You can join the ‘Action 4 Alex’ campaign on Facebook or go directly to her auntie’s Go Fund Me page to donate.

Thank you.

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TV Highlights (20th – 26th april)

Here I provide a comprehensive list of the best of the coming week’s TV.

Saturday 20th April

The Many Faces of Michael Crawford

BBC2, 8:30pm

Ooh Betty! Tonight, BBC2 are celebrating the fantastic Michael Crawford by airing a repeat of Some Mothers Do ‘Ave ‘Em (the one where Jessica is born) as well as a brand new episode of its The Many Faces of series dedicated to the actor.

The one-hour long documentary will profile Michael’s career with focus of course on his role as the accident-prone Frank Spencer (in the aforementioned Some Mothers Do ‘Ave ‘Em) and his turn in Lord Lloyd Webber’s smash hit, Phantom of the Opera. For example, did you know that Crawford initially turned down the role as the Phantom, but after Lord Webber and his (then) wife happened to hear him rehearsing with a vocal coach, he was persuaded to rethink and was offered the job almost instantly.

Also today: The excellent impressionist Francine Lewis (who some of you may recognise from Very Important People) impresses the judges on Britain’s Got Talent on ITV at 7:00pm (my review of this week’s episode is here); The Voice UK has waved its white flag and is now on at the later time of 8:20pm, BBC1; and Steve Coogan, Saoirse Ronan and will.i.am are all on the sofa for The Jonathan Ross Show (ITV, 9:30pm).

Sunday 21st April

Bill Bailey’s Jungle Hero

BBC2, 8:00pm

In this series, Bill (pictured) travels through Borneo, encountering monkeys, macaques and frogs (I at least tried alliteration…) along the way.3785989-low-bill-baileys-junge-heroes

However, the main aim of this two-part series is to discover more about Alfred Russell Wallace. ‘Who?’ you’re probably saying – and that’s because he is little-known, despite having theorised evolution at around the same time as Charles Darwin, who I’m sure you’re most familiar with. Bill wants to pay tribute to Wallace, as he is too often over looked and seldom credited for his theory.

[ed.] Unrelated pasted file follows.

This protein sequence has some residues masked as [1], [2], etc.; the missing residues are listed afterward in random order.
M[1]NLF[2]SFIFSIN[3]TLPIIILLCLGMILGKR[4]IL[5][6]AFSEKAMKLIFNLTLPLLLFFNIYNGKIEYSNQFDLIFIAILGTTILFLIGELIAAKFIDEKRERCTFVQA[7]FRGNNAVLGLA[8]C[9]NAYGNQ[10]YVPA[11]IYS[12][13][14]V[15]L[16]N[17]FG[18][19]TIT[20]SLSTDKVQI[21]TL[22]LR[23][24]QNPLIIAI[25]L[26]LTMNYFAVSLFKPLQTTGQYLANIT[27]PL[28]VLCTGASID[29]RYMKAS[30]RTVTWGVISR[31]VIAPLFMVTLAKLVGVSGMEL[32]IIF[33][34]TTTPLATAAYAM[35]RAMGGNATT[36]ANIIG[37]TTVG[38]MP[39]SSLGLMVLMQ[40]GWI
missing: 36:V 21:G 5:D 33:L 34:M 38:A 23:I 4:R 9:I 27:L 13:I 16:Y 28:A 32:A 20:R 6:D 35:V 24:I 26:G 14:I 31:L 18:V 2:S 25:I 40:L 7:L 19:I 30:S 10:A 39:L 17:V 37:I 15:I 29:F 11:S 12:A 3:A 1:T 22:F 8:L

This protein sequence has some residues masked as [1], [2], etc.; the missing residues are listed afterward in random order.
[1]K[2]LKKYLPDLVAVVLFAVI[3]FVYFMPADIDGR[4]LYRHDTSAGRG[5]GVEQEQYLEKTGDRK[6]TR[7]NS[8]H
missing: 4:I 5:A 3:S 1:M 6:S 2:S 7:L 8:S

Usually my attitude towards nature documentaries is, If David Attenborough isn’t involved then I’m not watching it. However, Bill Bailey’s Jungle Hero seems to be quite a good programme. Not only have we the studies of the weird and wonderful creatures which have been filmed along the way, but we have a lesson about Wallace and  a somewhat eccentric presenter, whose humour and enthusiasm will no doubt make it a worthwhile watch.

Also today: Jonathan Edwards hosts coverage of the London Marathon (BBC1, 8:30pm); Jurassic Park is on ITV at 3:55pm; and Jonathan Ross celebrates the work of Alfred Hitchcock in Perspectives (ITV, 10:00pm).

Monday 22nd April

Broadchurch

ITV, 9:00pm

I sort of wanted to avoid writing about Broadchurch – I didn’t want to have to read about it and risk discovering who Danny Latimer’s elusive killer is. So, forgive me if the following synopsis doesn’t offer much insight into this weeks’ episode. Then again, I’m sure you want spoilers just as little as I do.

Broadchurch has been a brilliantly gripping drama, throwing viewers clues and red herrings week after week, therefore keeping us on the edge of our seats. It’s also made me not be able to watch Birds of a Feather without thinking of Pauline Quirke as anything other than a twisted bitch.

Of course, as this is the last episode, the killer will be revealed: could it be Mark or Chloe (Danny’s dad and sister), Nige (Mark’s colleague); Reverend Paul Coates; or possibly DI Alec Hardy or DS Ellie Miller, both of whom are investigating the case. Hardy’s name has been discussed but I don’t remember Ellie ever having been looked into. Could it be that, as a friend of the Latimer family, she has managed to remove her name from the list of suspects by investigating the case?